Breast cancer screening centers may want to consider implementing digital breast tomosynthesis (DBT) and digital mammography (DM) into their practice, according to results of a recent Radiology study. Pairing both modalities significantly increased the sensitivity and specificity of detecting breast cancers.
In the Oslo Tomosynthesis Screening Trial of more than 24,000 women with 281 cancers, pairing DBT with DM into population-based breast cancer screening resulted in a 70.5 percent sensitivity and 95 percent specificity, compared to 54 percent and 94 percent, respectively in DM alone.
Additionally, the predictive value of positive scores jumped when adding DBT, from 9.9 percent to 14 percent, and the predictive value of a negative score improved from 99.4 percent to 99.6 percent, reported first author Per Skaane, of the University of Oslo Breast Imaging Center in Norway, and colleagues.
The group also tested the diagnostic accuracy of adding computer-aided detection (CAD) to DM and how synthetic mammography paired with DBT impacted screening. Overall, the addition of CAD resulted in little difference to sensitivity and specificity, and synthetic mammography images combined with DBT also had little impact on the accuracy of screening.
“If SM could be used rather than DM with DBT, a screening examination could be performed at a radiation dose similar to that of DM,” Skaane et al. wrote. “There have been positive reports on the use of SM in screening but, to our knowledge, this study is the first large prospective trial comparing SM and DM in combination with DBT for the same set of cases.”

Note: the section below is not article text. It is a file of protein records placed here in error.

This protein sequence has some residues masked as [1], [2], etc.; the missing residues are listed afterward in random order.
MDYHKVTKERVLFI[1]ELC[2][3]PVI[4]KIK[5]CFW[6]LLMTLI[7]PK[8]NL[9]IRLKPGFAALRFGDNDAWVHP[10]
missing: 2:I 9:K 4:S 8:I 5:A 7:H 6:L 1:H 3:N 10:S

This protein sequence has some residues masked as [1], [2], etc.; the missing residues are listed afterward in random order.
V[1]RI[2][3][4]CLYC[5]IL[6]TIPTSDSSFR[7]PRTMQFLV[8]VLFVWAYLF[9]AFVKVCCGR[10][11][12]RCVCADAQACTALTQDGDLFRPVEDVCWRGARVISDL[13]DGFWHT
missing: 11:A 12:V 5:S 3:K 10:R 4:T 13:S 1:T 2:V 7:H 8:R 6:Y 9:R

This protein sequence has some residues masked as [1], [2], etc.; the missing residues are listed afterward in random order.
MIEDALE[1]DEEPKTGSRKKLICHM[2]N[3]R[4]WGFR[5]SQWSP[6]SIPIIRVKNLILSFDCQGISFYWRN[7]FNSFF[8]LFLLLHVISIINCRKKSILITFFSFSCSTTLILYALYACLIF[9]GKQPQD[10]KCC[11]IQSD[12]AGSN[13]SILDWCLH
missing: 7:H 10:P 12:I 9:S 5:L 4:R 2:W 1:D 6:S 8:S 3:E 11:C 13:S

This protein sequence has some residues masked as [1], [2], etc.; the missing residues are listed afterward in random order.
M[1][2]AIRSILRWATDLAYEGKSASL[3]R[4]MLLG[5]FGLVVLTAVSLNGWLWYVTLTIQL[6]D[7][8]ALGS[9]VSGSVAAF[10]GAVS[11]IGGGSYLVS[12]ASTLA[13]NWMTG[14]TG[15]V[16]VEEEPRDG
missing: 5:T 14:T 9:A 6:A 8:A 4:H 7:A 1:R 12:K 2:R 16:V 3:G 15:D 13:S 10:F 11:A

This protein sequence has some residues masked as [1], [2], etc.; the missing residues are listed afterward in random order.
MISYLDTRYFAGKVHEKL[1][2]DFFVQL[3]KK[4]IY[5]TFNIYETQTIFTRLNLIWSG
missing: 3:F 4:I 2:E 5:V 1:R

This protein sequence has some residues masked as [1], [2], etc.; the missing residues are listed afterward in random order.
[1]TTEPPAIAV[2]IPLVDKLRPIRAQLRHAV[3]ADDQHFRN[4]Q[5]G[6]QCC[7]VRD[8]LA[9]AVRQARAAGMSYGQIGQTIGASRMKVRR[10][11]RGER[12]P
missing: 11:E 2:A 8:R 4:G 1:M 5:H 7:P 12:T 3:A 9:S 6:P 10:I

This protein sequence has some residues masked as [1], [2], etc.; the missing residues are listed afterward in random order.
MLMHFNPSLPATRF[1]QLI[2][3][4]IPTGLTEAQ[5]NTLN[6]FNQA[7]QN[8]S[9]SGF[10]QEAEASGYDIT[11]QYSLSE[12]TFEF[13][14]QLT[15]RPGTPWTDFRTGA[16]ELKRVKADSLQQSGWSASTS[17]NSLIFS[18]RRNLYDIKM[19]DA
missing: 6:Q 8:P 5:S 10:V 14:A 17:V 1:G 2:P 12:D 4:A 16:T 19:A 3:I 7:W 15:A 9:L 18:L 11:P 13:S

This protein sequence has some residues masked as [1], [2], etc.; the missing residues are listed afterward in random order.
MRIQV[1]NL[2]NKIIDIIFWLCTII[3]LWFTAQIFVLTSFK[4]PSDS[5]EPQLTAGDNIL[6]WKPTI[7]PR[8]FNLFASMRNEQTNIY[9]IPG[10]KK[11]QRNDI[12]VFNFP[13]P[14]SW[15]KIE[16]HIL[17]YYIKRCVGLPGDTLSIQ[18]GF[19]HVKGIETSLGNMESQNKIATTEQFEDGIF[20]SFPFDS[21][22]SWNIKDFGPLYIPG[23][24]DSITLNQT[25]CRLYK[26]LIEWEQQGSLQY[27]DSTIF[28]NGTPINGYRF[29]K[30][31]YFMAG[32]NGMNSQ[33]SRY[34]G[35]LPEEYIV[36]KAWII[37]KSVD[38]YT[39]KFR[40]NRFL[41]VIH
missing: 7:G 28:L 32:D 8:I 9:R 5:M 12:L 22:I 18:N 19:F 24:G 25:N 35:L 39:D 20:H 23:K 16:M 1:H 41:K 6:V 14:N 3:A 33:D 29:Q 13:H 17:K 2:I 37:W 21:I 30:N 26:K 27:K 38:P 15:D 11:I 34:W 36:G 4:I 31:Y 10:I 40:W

Importantly, a majority of cancers detected by adding DBT were small, low-grade and lymph-node-negative invasive cancers, which is aligned with the purpose of breast cancer screening, wrote Kristina Lång, of the diagnostic radiology and department of translational medicine at Lund University in Zurich Switzerland, in a related editorial.
Overall, Lång argued, the current study “strengthens” the assumption that DBT can improve breast cancer screening, but also questioned whether clinicians should rush to implement tomosynthesis and synthetic mammograms into breast cancer screening.
“We need to have evidence whether tomosynthesis improves the net benefit of screening before such a transition can be considered,” Lång wrote. “Analyzing interval cancer rates and tumor biology by pooling data from completed trials together with investigations on repeated tomosynthesis screening rounds could provide grounds for an implementation.”
Several large randomized breast tomosynthesis trials are already underway, including those in Germany, Italy the U.K. and United States. Once these are complete, Lång noted, we may have a final conclusion.
“Altogether, approximately half a million women will be enrolled in these trials. With these efforts, we will soon have a definitive answer.”